Romney's 'Old-Timey' English Evokes Another World

Some voters are charmed by 'his 1950s language'
By Neal Colgrass,  Newser Staff
Posted Oct 21, 2012 2:42 PM CDT
Linda Hundt, owner of Sweetie-licious Bakery, left, laughs as Mitt Romney takes a bite of cherry pie at Sweetie-licious Bakery on Tuesday, June 19, 2012 in DeWitt, Mich.   (AP Photo/Evan Vucci)

(Newser) "Binders full of women" may be the Mitt Romney remark of the moment, but colleagues and friends have long marveled at his uniquely old-fashioned version of English, the New York Times reports. Mormons typically avoid salty language, and Romney's father George also spoke in a gentlemanly manner, but Mitt's vocab is so old-school that one aide calls it "the Gomer Pyle routine." A few examples:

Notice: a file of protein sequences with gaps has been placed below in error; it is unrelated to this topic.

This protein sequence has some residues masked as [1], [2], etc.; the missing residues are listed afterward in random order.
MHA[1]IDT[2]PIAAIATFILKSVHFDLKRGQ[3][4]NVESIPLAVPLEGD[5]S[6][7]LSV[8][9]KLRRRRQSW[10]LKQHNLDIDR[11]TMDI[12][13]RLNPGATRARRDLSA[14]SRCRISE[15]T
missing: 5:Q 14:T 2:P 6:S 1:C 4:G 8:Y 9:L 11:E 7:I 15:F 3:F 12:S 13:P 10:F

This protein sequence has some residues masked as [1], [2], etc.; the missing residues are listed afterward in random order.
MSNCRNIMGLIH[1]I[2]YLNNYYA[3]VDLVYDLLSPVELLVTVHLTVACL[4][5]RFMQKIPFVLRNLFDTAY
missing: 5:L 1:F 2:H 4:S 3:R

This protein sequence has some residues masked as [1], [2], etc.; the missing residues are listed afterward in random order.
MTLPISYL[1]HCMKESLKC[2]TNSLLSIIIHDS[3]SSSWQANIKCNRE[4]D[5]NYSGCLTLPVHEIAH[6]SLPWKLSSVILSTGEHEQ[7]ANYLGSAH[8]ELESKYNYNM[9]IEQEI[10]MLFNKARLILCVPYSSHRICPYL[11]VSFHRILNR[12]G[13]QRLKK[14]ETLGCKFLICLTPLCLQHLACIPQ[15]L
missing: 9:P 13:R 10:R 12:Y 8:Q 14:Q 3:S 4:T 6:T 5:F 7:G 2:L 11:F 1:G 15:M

• Instead of cursing: Romney utters "H-E-double hockey sticks" for "hell," and likes "flippin'," "good heavens," or "crap." Oddly enough, he also says "grunt."
  • "If you will": This appears in the occasional Romney sentence, such as, "The cadets were all lined up and sitting at attention, if you will," or on reducing debt, "You have to start accumulating, if you will, reserves."
  • Passengers "disembark" from airplanes; they don't "get off."
  • People "guffaw" rather than laugh.
  • Criminals go to the "big house," not jail.
  • And he isn't just in love with his wife, Ann—he's "smitten."
Click for the Times' full article.

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